As a complete microservices platform, Lagom assembles a collection of technologies and adds value on top of them.
Some of these libraries and tools were developed at Lightbend, others are third-party and open-source.
Lagom makes heavy use of immutable values, for example to represent commands, events, and states. We recommend using the third-party Immutables library to define immutable objects in Java.
In this manual, see Immutable Objects for more details.
Lagom services that persist data are encouraged, but not required, to use an event-sourced architecture. In this manual, see Event Sourcing and CQRS for a high-level explanation of what event sourcing is and why it is valuable and Persistent Entity for an introduction to Lagom’s implementation of event sourcing.
The first version of Lagom provides a Java API for writing microservices. Before long, a subsequent version will add a Scala API.
Most of Lagom is implemented in Scala. (This is an implementation detail that doesn’t normally concern Java programmers using Lagom APIs.)
Lagom’s recommended serialization format is JSON. The default engine used for JSON serialization and deserialization is Jackson.
Other serialization formats are also supported.
By default, Lagom services needing to persist data use Cassandra as database. For convenience, the development environment embeds a Cassandra server. In this manual, Cassandra Server describes Lagom’s Cassandra support further.
Lagom services are also free to use an existing Cassandra database, or another database solution entirely.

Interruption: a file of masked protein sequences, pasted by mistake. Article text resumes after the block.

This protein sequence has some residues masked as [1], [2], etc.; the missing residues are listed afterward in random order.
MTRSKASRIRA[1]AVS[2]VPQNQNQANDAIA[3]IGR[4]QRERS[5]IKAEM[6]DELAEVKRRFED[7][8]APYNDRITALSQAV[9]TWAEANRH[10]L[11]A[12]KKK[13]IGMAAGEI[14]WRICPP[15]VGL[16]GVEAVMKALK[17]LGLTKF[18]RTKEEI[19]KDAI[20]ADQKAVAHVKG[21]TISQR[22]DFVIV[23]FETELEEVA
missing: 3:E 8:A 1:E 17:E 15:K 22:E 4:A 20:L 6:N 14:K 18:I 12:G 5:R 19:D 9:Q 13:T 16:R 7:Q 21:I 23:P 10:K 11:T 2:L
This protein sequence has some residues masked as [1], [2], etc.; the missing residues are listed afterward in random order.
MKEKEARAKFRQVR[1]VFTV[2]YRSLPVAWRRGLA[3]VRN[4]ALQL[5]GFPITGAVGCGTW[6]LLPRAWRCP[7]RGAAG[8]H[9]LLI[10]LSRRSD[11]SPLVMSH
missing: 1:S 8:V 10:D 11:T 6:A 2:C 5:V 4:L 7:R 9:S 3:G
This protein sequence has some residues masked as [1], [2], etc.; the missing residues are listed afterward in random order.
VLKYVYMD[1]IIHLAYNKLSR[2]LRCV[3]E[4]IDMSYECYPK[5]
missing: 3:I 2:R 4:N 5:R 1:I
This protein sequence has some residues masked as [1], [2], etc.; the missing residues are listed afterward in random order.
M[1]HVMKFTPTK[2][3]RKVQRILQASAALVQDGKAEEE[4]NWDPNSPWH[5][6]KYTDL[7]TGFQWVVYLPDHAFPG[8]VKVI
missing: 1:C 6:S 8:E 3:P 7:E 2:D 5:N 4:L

Lagom is implemented on top of Play Framework, Lightbend’s web framework. This is an implementation detail that will not directly concern simple microservices. More advanced users may wish to use some Play APIs directly.
Play is in turn built on the popular, standard netty network transport library.
If you have an existing Play Framework application that you want to add microservices to, we provide support both in sbt and Maven to help you.
Like Play, Lagom uses Guice for dependency injection.
Lagom Persistence, Publish-Subscribe, and Cluster are implemented on top of Akka, Lightbend’s toolkit for building concurrent, distributed, and resilient message-driven applications. This is an implementation detail that will not directly concern simple microservices. More advanced users may wish to use some Akka APIs directly.
Communication with browser-based clients is via WebSockets.
If you want to scale your microservices out across multiple servers, Lagom provides clustering via Akka Cluster.
Customers of Lightbend’s Reactive Platform can additionally use Lightbend ConductR and Akka’s Split Brain Resolver for deployment and cluster management and Lightbend Monitoring for monitoring production systems.
See Cluster in this manual for more details.